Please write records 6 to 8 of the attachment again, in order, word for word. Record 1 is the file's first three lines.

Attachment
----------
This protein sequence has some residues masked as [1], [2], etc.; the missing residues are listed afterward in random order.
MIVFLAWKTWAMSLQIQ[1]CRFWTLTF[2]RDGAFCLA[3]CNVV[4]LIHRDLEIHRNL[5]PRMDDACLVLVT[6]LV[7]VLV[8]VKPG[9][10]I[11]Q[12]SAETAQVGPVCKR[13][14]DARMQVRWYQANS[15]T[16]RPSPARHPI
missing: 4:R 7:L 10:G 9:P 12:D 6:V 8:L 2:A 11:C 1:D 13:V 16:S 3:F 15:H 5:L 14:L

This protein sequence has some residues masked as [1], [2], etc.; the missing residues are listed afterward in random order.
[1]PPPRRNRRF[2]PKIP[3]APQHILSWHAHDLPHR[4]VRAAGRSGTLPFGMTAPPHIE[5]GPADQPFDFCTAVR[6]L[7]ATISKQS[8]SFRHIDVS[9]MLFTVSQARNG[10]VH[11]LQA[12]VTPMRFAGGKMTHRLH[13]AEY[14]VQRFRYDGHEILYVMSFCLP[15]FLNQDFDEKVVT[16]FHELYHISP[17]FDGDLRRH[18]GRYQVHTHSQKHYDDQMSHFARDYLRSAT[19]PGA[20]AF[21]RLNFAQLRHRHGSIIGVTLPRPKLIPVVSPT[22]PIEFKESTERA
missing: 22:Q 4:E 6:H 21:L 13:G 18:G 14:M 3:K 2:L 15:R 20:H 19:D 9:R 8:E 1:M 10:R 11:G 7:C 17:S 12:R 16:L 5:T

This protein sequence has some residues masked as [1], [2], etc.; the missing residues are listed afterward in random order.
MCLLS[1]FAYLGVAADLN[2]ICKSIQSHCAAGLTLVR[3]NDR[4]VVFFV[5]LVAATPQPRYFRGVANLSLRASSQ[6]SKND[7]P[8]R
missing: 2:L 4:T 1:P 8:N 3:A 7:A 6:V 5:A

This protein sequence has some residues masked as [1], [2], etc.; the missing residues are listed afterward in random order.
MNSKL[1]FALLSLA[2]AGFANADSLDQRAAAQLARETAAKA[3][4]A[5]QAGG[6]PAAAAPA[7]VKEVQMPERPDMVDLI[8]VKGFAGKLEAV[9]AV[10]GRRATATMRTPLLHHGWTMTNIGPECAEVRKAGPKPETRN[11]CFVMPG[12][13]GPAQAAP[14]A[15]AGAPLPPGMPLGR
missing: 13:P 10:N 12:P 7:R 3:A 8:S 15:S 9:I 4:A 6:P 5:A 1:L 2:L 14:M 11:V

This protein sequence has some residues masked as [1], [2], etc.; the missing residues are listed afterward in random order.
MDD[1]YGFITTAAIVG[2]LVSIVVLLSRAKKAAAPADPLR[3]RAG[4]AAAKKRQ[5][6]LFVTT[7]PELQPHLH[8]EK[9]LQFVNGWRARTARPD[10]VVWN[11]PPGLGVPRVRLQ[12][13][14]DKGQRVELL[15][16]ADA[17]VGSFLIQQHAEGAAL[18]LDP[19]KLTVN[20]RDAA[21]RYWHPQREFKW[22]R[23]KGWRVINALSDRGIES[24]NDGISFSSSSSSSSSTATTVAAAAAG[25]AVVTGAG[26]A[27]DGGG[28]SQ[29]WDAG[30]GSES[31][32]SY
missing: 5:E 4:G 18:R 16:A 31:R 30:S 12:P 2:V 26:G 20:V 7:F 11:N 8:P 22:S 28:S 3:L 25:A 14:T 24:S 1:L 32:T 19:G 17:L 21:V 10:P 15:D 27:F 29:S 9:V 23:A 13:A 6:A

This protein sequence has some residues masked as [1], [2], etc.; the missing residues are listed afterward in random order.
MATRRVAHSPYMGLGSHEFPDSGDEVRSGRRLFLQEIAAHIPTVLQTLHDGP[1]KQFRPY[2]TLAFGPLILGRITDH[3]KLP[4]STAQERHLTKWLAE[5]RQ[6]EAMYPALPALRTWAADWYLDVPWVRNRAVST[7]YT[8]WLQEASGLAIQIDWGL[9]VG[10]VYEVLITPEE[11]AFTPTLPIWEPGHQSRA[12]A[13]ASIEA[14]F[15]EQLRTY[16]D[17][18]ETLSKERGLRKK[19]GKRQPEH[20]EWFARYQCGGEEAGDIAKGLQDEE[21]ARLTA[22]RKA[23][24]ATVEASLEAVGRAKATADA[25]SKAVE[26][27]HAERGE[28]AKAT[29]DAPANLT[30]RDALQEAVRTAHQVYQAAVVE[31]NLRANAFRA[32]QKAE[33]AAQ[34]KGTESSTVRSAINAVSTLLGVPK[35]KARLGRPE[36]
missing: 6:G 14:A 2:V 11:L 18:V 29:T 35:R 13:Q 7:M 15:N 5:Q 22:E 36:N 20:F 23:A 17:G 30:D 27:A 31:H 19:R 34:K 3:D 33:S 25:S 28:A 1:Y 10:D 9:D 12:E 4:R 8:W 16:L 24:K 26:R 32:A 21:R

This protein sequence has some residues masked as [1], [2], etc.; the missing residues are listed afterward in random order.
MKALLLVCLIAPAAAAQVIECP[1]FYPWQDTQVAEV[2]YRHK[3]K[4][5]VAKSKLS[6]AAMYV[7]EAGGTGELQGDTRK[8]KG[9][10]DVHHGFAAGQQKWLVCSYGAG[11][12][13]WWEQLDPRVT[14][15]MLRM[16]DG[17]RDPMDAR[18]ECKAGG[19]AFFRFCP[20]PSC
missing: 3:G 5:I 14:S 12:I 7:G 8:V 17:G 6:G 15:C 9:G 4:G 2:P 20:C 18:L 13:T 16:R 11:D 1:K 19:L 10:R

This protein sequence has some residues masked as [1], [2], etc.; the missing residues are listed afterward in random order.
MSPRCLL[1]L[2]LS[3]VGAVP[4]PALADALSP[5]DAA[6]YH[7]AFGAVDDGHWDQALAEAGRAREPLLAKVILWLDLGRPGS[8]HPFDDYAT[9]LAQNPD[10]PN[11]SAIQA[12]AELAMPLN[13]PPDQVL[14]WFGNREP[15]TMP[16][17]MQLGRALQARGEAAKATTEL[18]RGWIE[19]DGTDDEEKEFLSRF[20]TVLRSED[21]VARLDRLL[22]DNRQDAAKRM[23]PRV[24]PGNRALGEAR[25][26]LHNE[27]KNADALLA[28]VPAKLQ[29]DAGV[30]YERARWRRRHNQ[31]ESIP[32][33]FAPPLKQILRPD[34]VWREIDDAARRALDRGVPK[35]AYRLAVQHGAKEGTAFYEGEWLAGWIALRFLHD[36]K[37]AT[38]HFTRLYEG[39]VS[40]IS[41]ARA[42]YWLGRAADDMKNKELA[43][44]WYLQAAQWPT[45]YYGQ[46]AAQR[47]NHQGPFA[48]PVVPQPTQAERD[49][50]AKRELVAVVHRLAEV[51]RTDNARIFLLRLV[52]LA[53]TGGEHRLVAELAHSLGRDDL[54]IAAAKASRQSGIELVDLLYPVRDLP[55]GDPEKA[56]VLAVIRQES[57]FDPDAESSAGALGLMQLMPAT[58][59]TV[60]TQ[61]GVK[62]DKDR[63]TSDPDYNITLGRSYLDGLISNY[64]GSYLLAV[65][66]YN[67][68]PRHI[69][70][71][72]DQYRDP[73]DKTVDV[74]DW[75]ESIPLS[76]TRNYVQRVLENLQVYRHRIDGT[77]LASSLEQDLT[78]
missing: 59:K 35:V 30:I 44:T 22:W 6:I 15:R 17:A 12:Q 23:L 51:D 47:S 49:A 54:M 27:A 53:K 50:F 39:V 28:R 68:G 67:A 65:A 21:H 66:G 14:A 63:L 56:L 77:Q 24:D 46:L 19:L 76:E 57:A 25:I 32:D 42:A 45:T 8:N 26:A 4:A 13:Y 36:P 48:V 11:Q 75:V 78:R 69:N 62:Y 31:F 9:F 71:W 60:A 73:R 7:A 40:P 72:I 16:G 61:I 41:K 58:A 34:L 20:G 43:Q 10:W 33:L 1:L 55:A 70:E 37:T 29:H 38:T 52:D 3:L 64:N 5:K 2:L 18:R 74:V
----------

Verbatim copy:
This protein sequence has some residues masked as [1], [2], etc.; the missing residues are listed afterward in random order.
MATRRVAHSPYMGLGSHEFPDSGDEVRSGRRLFLQEIAAHIPTVLQTLHDGP[1]KQFRPY[2]TLAFGPLILGRITDH[3]KLP[4]STAQERHLTKWLAE[5]RQ[6]EAMYPALPALRTWAADWYLDVPWVRNRAVST[7]YT[8]WLQEASGLAIQIDWGL[9]VG[10]VYEVLITPEE[11]AFTPTLPIWEPGHQSRA[12]A[13]ASIEA[14]F[15]EQLRTY[16]D[17][18]ETLSKERGLRKK[19]GKRQPEH[20]EWFARYQCGGEEAGDIAKGLQDEE[21]ARLTA[22]RKA[23][24]ATVEASLEAVGRAKATADA[25]SKAVE[26][27]HAERGE[28]AKAT[29]DAPANLT[30]RDALQEAVRTAHQVYQAAVVE[31]NLRANAFRA[32]QKAE[33]AAQ[34]KGTESSTVRSAINAVSTLLGVPK[35]KARLGRPE[36]
missing: 6:G 14:A 2:V 11:L 18:V 29:T 35:R 13:Q 7:M 15:N 5:Q 22:E 36:N 20:F 23:A 17:G 30:D 27:A 31:H 19:R 34:K 3:D 33:S 25:S 28:A 1:Y 10:D 9:D 12:E 4:R 8:W 16:L 24:K 26:R 32:A 21:R

This protein sequence has some residues masked as [1], [2], etc.; the missing residues are listed afterward in random order.
MKALLLVCLIAPAAAAQVIECP[1]FYPWQDTQVAEV[2]YRHK[3]K[4][5]VAKSKLS[6]AAMYV[7]EAGGTGELQGDTRK[8]KG[9][10]DVHHGFAAGQQKWLVCSYGAG[11][12][13]WWEQLDPRVT[14][15]MLRM[16]DG[17]RDPMDAR[18]ECKAGG[19]AFFRFCP[20]PSC
missing: 3:G 5:I 14:S 12:I 7:G 8:V 17:G 6:G 15:C 9:G 4:G 2:P 20:C 18:L 13:T 16:R 11:D 1:K 19:L 10:R

This protein sequence has some residues masked as [1], [2], etc.; the missing residues are listed afterward in random order.
MSPRCLL[1]L[2]LS[3]VGAVP[4]PALADALSP[5]DAA[6]YH[7]AFGAVDDGHWDQALAEAGRAREPLLAKVILWLDLGRPGS[8]HPFDDYAT[9]LAQNPD[10]PN[11]SAIQA[12]AELAMPLN[13]PPDQVL[14]WFGNREP[15]TMP[16][17]MQLGRALQARGEAAKATTEL[18]RGWIE[19]DGTDDEEKEFLSRF[20]TVLRSED[21]VARLDRLL[22]DNRQDAAKRM[23]PRV[24]PGNRALGEAR[25][26]LHNE[27]KNADALLA[28]VPAKLQ[29]DAGV[30]YERARWRRRHNQ[31]ESIP[32][33]FAPPLKQILRPD[34]VWREIDDAARRALDRGVPK[35]AYRLAVQHGAKEGTAFYEGEWLAGWIALRFLHD[36]K[37]AT[38]HFTRLYEG[39]VS[40]IS[41]ARA[42]YWLGRAADDMKNKELA[43][44]WYLQAAQWPT[45]YYGQ[46]AAQR[47]NHQGPFA[48]PVVPQPTQAERD[49][50]AKRELVAVVHRLAEV[51]RTDNARIFLLRLV[52]LA[53]TGGEHRLVAELAHSLGRDDL[54]IAAAKASRQSGIELVDLLYPVRDLP[55]GDPEKA[56]VLAVIRQES[57]FDPDAESSAGALGLMQLMPAT[58][59]TV[60]TQ[61]GVK[62]DKDR[63]TSDPDYNITLGRSYLDGLISNY[64]GSYLLAV[65][66]YN[67][68]PRHI[69][70][71][72]DQYRDP[73]DKTVDV[74]DW[75]ESIPLS[76]TRNYVQRVLENLQVYRHRIDGT[77]LASSLEQDLT[78]
missing: 59:K 35:V 30:I 44:T 22:W 6:I 15:R 17:A 12:Q 23:L 51:D 47:S 49:A 54:M 27:A 53:K 50:F 39:V 28:R 68:G 67:A 65:A 21:H 66:G 14:A 63:L 56:L 77:Q 24:D 46:L 19:L 76:E 57:A 25:I 32:D 42:A 45:T 8:N 26:A 4:A 13:Y 36:P 48:V 11:Q 75:V 78:R 69:N 62:Y 31:F 9:F 71:W 60:A 73:R 7:A 40:P 72:I 16:G 61:I 41:K 58:A 34:L 20:G 43:Q 10:W 33:L 1:L 55:A 70:E 37:T 29:H 38:T 52:D 3:L 64:N 5:K 2:L 18:R 74:V